Often these homes are divided into disconnected small rooms with obstructed sightlines and small windows that greatly limit natural light. Almost without exception, they have faulty heating systems, poor or no cooling systems, and no insulation.
We frequently have an initial conversation with clients about the condition of the existing home and whether it would be better to knock it down and rebuild, or work within the existing footprint to modernize the house. The answer is very specific to each client and neighbourhood, and relates directly to the quality of the character of the house as it fits into the streetscape. For some of our residential projects, we are able to create an entirely new home on an existing lot; for others, we must work within the constraints of zoning by-laws and heritage guidelines. Over the years, we’ve come to realize that whether starting with 1,500 square feet or 4,000 square feet, a consistent element with virtually all of our projects is that our clients want more space.
An example of one of our many projects that employ this thinking is the revitalization of a house in Toronto’s older South Annex neighbourhood, where beautiful brick homes built in the late 1800s are plentiful. The narrow house had tremendous potential but was very poorly laid out and had been renovated many times without consideration for key systems and elements that should have been addressed. As with most homes in the area, there were also no windows on the side walls of the house, and so a fundamental objective was to bring natural light into the centre of the house to brighten the living spaces.
The redesign of the home focuses on joining the indoors with the outdoors by creating a powerful visual connection with the small backyard in order to extend the living space. The dark, cramped interior was carved out to create bright, airy spaces linked by an open plan, utilizing built-in place elements and changes in ceiling heights to define spaces rather than walls. At the rear of the L-shaped house, large floor-to-ceiling glass panes on three sides blur the boundaries between inside and outside, extending the ground floor living space into the modest backyard. Materials and custom built-ins are designed to emphasize linearity: the horizontal lines of white oak cabinets, linear display units, stacked strips of rich felt on the fireplace, and long porcelain tiling with a linear pattern create the perception of expanding the space and directing the eye through the house towards the rear garden. A continuity of materials carries through from the interior to the exterior; the interior flooring material continues uninterrupted outside to form an outdoor patio, and the stone kitchen counter extends along the south wall through the dining room and outside, morphing into the built-in BBQ. Covering the exterior terrace, an overhead wood and steel open trellis is designed as a transition from inside to outside, creating the feeling of an exterior ceiling and defining an intimate outdoor room. The trellis also helps to screen the south and west sun in summer, while allowing light to bathe interior spaces in winter.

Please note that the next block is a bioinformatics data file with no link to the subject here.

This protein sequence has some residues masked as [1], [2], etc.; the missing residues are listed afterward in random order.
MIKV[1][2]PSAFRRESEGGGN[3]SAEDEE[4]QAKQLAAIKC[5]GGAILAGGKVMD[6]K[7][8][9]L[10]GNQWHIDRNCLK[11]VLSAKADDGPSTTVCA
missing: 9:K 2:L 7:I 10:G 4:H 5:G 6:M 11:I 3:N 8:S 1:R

At the centre of the house, light from above brightens the interior and reduces the need for artificial lighting. A floating, open-riser staircase is topped with a large overhead skylight, allowing light to penetrate deep into the interior, and heat to escape upward, bringing cool air to the windows below, and significantly limiting the need for air conditioning. Since the owners had a particular interest in employing sustainable systems, we were able to utilize our expertise in sustainable design to greatly reduce energy consumption and improve comfort levels in the home. Through the addition of radiant in-floor heating, high velocity cooling, natural ventilation, green roofs and many environmentally-friendly fixtures and materials, the home’s energy consumption and carbon footprint has been greatly reduced, earning the project a 2013 Canada Green Building award.
Most of our projects include landscape design as an architectural extension of the project. Making use of the small garden space that was once paved in concrete, this home’s intimate rear garden feels like a little oasis hidden from view. A whitened wood fence and floating deck envelops the back garden, which is covered with vegetation growing from recessed planters containing fragrant lavender, colourful grasses, climbing vines and Japanese maple trees. The result is an intimate outdoor courtyard that changes with each season, complementing a light-filled, serene retreat for busy urban professionals.